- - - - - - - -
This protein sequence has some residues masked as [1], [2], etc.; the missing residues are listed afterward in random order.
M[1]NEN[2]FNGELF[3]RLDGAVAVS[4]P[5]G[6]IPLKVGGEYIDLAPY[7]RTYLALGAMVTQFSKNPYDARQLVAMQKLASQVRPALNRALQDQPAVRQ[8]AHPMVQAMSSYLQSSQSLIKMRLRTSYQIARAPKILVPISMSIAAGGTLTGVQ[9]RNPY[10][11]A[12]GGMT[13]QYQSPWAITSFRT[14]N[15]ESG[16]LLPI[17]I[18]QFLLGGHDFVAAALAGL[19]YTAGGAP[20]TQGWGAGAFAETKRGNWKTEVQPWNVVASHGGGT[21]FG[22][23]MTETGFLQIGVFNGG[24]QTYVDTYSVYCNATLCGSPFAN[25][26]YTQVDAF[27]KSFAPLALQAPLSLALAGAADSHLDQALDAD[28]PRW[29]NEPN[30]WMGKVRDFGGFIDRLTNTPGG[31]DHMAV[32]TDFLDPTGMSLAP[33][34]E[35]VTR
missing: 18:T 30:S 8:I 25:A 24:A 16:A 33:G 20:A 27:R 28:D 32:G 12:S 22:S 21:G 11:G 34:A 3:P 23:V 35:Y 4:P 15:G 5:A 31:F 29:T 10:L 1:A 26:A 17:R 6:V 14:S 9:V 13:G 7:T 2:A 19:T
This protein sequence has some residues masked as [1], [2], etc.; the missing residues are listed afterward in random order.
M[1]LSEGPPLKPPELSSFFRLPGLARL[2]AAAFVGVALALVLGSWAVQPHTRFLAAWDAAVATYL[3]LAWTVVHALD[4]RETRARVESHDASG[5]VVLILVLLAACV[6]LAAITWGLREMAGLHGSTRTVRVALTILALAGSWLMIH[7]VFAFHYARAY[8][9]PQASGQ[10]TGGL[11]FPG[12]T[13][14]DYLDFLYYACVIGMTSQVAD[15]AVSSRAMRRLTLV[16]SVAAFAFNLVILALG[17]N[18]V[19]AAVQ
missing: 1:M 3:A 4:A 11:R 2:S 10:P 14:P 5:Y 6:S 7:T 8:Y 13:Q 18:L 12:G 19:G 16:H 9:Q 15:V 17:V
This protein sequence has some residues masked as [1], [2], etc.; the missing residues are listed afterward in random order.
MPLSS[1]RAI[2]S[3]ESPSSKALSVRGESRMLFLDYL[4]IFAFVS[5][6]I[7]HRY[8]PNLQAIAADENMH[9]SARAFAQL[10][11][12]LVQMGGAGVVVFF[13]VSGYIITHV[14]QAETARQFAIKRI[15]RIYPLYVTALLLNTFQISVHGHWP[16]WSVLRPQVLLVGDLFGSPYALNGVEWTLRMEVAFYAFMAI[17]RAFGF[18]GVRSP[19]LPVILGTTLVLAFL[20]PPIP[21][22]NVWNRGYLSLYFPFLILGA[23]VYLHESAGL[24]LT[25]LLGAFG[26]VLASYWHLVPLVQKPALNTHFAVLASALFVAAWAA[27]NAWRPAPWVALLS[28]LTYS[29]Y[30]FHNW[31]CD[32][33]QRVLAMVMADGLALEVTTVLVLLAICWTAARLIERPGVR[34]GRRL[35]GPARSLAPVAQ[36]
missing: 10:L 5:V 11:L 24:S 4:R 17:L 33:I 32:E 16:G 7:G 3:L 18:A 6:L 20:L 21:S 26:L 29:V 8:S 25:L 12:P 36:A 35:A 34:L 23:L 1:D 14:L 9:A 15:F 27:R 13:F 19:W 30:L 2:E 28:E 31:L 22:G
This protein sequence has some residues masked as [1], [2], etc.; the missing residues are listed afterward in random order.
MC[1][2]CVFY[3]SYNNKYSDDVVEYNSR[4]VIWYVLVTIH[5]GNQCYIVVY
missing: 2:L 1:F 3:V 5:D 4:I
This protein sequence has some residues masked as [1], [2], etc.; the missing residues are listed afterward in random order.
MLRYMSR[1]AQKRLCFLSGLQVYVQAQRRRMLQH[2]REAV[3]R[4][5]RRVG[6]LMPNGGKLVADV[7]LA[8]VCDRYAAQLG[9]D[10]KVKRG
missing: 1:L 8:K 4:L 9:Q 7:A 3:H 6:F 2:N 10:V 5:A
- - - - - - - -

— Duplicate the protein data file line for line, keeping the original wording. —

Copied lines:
This protein sequence has some residues masked as [1], [2], etc.; the missing residues are listed afterward in random order.
M[1]NEN[2]FNGELF[3]RLDGAVAVS[4]P[5]G[6]IPLKVGGEYIDLAPY[7]RTYLALGAMVTQFSKNPYDARQLVAMQKLASQVRPALNRALQDQPAVRQ[8]AHPMVQAMSSYLQSSQSLIKMRLRTSYQIARAPKILVPISMSIAAGGTLTGVQ[9]RNPY[10][11]A[12]GGMT[13]QYQSPWAITSFRT[14]N[15]ESG[16]LLPI[17]I[18]QFLLGGHDFVAAALAGL[19]YTAGGAP[20]TQGWGAGAFAETKRGNWKTEVQPWNVVASHGGGT[21]FG[22][23]MTETGFLQIGVFNGG[24]QTYVDTYSVYCNATLCGSPFAN[25][26]YTQVDAF[27]KSFAPLALQAPLSLALAGAADSHLDQALDAD[28]PRW[29]NEPN[30]WMGKVRDFGGFIDRLTNTPGG[31]DHMAV[32]TDFLDPTGMSLAP[33][34]E[35]VTR
missing: 18:T 30:S 8:I 25:A 24:A 16:A 33:G 20:A 27:R 28:D 32:G 12:S 22:S 21:G 11:G 34:A 3:P 23:V 35:Y 4:P 15:G 5:A 31:F 29:T 10:L 1:A 26:A 17:R 6:V 14:S 9:V 13:G 7:T 2:A 19:T
This protein sequence has some residues masked as [1], [2], etc.; the missing residues are listed afterward in random order.
M[1]LSEGPPLKPPELSSFFRLPGLARL[2]AAAFVGVALALVLGSWAVQPHTRFLAAWDAAVATYL[3]LAWTVVHALD[4]RETRARVESHDASG[5]VVLILVLLAACV[6]LAAITWGLREMAGLHGSTRTVRVALTILALAGSWLMIH[7]VFAFHYARAY[8][9]PQASGQ[10]TGGL[11]FPG[12]T[13][14]DYLDFLYYACVIGMTSQVAD[15]AVSSRAMRRLTLV[16]SVAAFAFNLVILALG[17]N[18]V[19]AAVQ
missing: 1:M 3:A 4:A 11:R 2:S 10:P 14:P 5:Y 6:S 7:T 8:Y 13:Q 18:L 12:G 19:G 16:H 9:Q 15:V 17:V
This protein sequence has some residues masked as [1], [2], etc.; the missing residues are listed afterward in random order.
MPLSS[1]RAI[2]S[3]ESPSSKALSVRGESRMLFLDYL[4]IFAFVS[5][6]I[7]HRY[8]PNLQAIAADENMH[9]SARAFAQL[10][11][12]LVQMGGAGVVVFF[13]VSGYIITHV[14]QAETARQFAIKRI[15]RIYPLYVTALLLNTFQISVHGHWP[16]WSVLRPQVLLVGDLFGSPYALNGVEWTLRMEVAFYAFMAI[17]RAFGF[18]GVRSP[19]LPVILGTTLVLAFL[20]PPIP[21][22]NVWNRGYLSLYFPFLILGA[23]VYLHESAGL[24]LT[25]LLGAFG[26]VLASYWHLVPLVQKPALNTHFAVLASALFVAAWAA[27]NAWRPAPWVALLS[28]LTYS[29]Y[30]FHNW[31]CD[32][33]QRVLAMVMADGLALEVTTVLVLLAICWTAARLIERPGVR[34]GRRL[35]GPARSLAPVAQ[36]
missing: 10:L 5:V 11:L 24:S 4:R 17:L 33:I 32:E 16:G 7:G 3:L 18:A 6:L 20:L 21:S 26:L 29:V 8:S 25:L 12:P 36:A 35:A 34:L 23:L 1:D 14:L 9:A 15:F 27:R 13:F 19:W 30:L 2:E 28:E 31:L 22:G
This protein sequence has some residues masked as [1], [2], etc.; the missing residues are listed afterward in random order.
MC[1][2]CVFY[3]SYNNKYSDDVVEYNSR[4]VIWYVLVTIH[5]GNQCYIVVY
missing: 2:L 1:F 3:V 5:D 4:I
This protein sequence has some residues masked as [1], [2], etc.; the missing residues are listed afterward in random order.
MLRYMSR[1]AQKRLCFLSGLQVYVQAQRRRMLQH[2]REAV[3]R[4][5]RRVG[6]LMPNGGKLVADV[7]LA[8]VCDRYAAQLG[9]D[10]KVKRG
missing: 1:L 8:K 4:L 9:Q 7:A 3:H 6:F 2:N 10:V 5:A